Black Presidential Politics in America: A Strategic Approach

Front Cover
SUNY Press, Jan 1, 1988 - Political Science - 255 pages
This book focuses exclusively on the question of how Blacks have used presidential elections to exercise political influence. Setting forth the argument that Blacks use the electoral system differently from other groups to achieve their social, political, and economic goals, the work analyzes the tactics employed. It looks at Black participation in the politics of the primaries, party conventions, and the general elections, showing that what happens is the result of both traditional behind-the-scenes bargaining (dependent leverage) and the more recent direct entry of Blacks into the presidential selection process as candidates (independent leverage).

Walters deals with the most significant topics in Black politics studies and electoral studies in general: the prospects for Blacks within the Democratic party, the function of Black presidential candidacies, the independent political movement in presidential elections, the impact of conservatism on Black presidential strategies, and the role of Black elected officials in presidential politics. Understanding the activities and objectives of key voting constituencies, such as Blacks, allows one to understand the dynamics of American presidential elections.
 

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Black presidential politics in America: a strategic approach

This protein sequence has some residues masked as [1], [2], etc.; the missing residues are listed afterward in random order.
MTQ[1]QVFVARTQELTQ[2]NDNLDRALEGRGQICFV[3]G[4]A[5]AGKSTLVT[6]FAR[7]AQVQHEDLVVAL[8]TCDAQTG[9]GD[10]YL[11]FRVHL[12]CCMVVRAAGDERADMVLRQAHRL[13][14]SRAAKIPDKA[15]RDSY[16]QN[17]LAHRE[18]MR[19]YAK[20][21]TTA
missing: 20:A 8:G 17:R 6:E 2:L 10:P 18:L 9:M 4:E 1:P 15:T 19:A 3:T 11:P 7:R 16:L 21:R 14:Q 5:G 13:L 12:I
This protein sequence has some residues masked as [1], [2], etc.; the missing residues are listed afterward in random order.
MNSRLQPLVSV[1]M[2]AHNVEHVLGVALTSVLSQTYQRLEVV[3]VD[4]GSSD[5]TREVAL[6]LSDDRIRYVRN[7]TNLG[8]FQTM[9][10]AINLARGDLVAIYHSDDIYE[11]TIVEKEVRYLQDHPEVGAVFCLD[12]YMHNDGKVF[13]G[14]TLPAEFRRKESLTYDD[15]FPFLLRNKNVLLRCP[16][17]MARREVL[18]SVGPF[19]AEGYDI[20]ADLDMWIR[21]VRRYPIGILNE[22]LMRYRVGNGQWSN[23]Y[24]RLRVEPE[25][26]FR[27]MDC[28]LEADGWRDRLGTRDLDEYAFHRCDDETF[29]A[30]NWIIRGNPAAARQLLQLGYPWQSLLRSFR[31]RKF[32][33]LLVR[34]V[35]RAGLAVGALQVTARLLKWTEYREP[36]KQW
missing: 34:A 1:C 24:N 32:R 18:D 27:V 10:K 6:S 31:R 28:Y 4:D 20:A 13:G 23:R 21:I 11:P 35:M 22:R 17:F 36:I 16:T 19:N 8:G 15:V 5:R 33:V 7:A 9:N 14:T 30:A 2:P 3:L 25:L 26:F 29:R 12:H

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As an activist and scholar, Walters examines black involvement in presidential politics in terms of balance-of-power politics and independent and dependent leverage strategies. Walters believes that ... Read full review

Contents

The Evolution of Black Electoral Theory
1
Dependent and IndependentLeverage
19
Conclusion
24
The Balance of Power and DependentLeverage
27
Demographics
36
The New Movement
42
Conclusion
49
The Strategy of Political Integration
52
IntraParty Presidential Politics
115
InterParty Presidential Politics
121
Options
128
Conclusions
137
InterParty Scenarios The Black Independent Party
139
The National Black Political Assembly
143
The National Black Independent Political Party
148
Discussion
150

The Struggle for Inclusion
53
The National Party
65
The Primaries
68
The Conventions
73
Conclusion
83
The Black AgendaBuilding Process
85
The Gary Convention
86
Charlotte 1976
94
Richmond 1980
96
Discussion
101
Conclusion
107
IndependentLeverage Strategies
110
The Strategy of IndependentLeverage
112
Conclusion
153
IntraParty Scenarios the Jackson Campaign for the Democratic Party Presidential Nomination
159
The TwoBallot Strategic Scenario
167
Conclusion
178
Leverage Strategies and the Future of Black Politics
184
Beyond Leverage Stratgies
198
Conclusion
205
The Howard University Black Delegate Survey
209
Notes
223
Bibliography
243
Index
247
Copyright

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About the author (1988)

Ronald W. Walters is Professor of Political Science at Howard University. He was an active participant in many of the events examined in this work.

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